September 18, 2019
I have been having some really interesting conversations with my counterpart leading the LMI organisation in Ireland…so good in fact that we decided to record them and join the podcast revolution!
It’s called So What About Leadership? and we’ve done two episode so far:
- Personal Productivity
- Personal Leadership
You can listen to both here:
Leave a Comment » | Character, communication, confidence, General, Leadership, Learning & Development, LMI, management, Motivation, Personal Leadership, Personal Productivity, Podcast | Permalink
Posted by nick howes
March 8, 2018
Fit rarely comes easy.
My right foot is slightly bigger than my left, hence finding shoes that are super comfortable for both feet can be a bit tricky. I’ve had to try on lots of pairs and discover particular brands that work for me.
Similarly, I didn’t instinctively know what kinds of work would be a good fit for me. I’ve had to try things out, take assessments and profiles (I’ve just about done them all!), consciously reflect on my experiences to identify when and where I’ve felt best about my work.
Here’s a few questions that you can ask yourself, or as a manager you can ask of your team members, to help discover their best fit:
- What parts of your work do you enjoy most?
- What areas of your work do you feel most enthusiastic about?
- What do you care most about achieving?
- What do you think you do best?
- What do you find most stressful?
- In what tasks do you procrastinate most?
There are plenty of others, but these are a good start.
Good fit is worth fighting for. It increases productivity, retention, motivation and morale. It reduces turnover and stress. It has a positive impact on mental and physical health.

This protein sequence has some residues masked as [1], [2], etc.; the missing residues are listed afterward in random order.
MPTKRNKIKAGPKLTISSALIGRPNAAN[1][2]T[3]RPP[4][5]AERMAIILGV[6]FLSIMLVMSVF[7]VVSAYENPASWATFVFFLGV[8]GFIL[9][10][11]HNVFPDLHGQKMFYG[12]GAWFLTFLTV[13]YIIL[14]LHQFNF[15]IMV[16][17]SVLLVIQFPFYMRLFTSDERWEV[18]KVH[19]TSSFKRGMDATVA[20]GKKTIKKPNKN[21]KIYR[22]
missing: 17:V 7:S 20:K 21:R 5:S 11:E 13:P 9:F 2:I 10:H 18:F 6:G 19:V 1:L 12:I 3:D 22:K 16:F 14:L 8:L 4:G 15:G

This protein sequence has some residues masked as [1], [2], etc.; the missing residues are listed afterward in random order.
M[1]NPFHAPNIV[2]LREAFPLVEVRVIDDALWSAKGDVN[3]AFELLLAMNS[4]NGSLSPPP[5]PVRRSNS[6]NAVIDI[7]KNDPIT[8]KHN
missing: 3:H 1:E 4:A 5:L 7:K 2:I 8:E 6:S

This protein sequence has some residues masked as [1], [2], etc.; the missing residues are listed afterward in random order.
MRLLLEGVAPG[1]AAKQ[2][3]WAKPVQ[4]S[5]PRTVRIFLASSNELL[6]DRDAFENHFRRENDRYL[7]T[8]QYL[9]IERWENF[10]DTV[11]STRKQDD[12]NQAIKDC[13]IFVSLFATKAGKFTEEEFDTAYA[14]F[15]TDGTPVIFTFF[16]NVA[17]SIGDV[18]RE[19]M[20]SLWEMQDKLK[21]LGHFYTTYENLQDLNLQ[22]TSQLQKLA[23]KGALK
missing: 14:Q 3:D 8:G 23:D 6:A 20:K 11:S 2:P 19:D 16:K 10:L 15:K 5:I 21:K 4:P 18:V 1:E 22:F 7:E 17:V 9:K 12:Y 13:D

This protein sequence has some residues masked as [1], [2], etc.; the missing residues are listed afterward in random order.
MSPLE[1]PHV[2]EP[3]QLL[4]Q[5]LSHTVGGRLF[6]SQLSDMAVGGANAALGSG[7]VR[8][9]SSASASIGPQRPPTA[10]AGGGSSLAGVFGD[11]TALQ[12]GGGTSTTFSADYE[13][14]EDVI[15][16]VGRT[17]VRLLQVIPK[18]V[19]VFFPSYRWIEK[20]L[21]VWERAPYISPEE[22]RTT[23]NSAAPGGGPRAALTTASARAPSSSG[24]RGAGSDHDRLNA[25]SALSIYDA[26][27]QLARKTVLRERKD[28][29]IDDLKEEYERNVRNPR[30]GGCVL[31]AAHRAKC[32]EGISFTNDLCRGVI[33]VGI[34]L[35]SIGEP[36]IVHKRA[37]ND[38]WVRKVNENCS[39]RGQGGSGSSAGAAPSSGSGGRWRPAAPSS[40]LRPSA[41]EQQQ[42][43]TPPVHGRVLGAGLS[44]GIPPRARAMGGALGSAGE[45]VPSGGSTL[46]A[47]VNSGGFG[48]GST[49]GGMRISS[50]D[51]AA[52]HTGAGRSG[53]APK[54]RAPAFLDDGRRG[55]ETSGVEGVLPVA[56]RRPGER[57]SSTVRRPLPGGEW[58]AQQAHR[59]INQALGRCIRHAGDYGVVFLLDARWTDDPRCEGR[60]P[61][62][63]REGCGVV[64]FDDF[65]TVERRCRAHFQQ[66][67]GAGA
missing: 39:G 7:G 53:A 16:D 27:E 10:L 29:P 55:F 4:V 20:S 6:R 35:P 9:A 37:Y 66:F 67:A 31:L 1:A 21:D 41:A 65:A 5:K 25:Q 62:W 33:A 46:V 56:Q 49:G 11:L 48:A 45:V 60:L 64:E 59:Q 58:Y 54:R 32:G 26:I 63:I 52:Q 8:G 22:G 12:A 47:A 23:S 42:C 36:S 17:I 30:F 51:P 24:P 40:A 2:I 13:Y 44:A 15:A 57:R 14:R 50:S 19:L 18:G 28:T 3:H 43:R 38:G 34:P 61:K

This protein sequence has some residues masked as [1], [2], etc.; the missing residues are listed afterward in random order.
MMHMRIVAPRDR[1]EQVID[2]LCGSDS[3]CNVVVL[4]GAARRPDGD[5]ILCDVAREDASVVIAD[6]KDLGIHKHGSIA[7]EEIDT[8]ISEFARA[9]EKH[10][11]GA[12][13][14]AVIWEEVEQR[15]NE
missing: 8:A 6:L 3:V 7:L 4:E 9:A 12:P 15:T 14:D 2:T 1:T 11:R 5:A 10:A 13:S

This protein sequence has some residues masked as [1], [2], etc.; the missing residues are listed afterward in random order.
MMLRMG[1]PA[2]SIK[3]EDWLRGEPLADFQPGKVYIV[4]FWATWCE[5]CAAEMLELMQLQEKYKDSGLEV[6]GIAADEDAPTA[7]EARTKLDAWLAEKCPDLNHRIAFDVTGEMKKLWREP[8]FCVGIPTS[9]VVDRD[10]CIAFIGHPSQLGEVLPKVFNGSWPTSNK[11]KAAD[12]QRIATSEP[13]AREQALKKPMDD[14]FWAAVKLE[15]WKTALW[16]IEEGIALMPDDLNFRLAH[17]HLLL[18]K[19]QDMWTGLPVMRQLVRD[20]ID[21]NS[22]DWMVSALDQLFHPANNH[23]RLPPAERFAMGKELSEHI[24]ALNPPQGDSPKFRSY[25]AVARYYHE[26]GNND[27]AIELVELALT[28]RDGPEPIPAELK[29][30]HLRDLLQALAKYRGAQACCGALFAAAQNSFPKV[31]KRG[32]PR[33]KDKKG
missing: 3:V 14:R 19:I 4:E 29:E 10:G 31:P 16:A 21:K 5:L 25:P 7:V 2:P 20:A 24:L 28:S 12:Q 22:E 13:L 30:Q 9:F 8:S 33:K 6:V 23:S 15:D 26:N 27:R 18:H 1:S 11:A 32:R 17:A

Good fit is in everyone’s interests.
Leave a Comment » | engagement, General, job-fit, Learning & Development, management, Managing People, Motivation, Personal Leadership, Personal Productivity, psychometrics, recruitment | Tagged: assessments, job-fit, productivity, psychometrics, recruitment | Permalink
Posted by nick howes
October 13, 2017
“Nick is opinionated.”
This kind of feedback is never easy to take. The offending statement came in written form about 15 years ago as part of one of those management team exercises. Again, most of what was shared with all of us was extremely positive but can I remember any of it? Hardly. The difficult stuff? Never forgotten.
Most of us have the tendency to focus on the negative aspects of ourselves and that’s not good. Building confidence based on the positive feedback we receive is really important. Discovering our strengths and developing them is a central aspect to successfully making our unique contribution to the world.
So what about the tough stuff?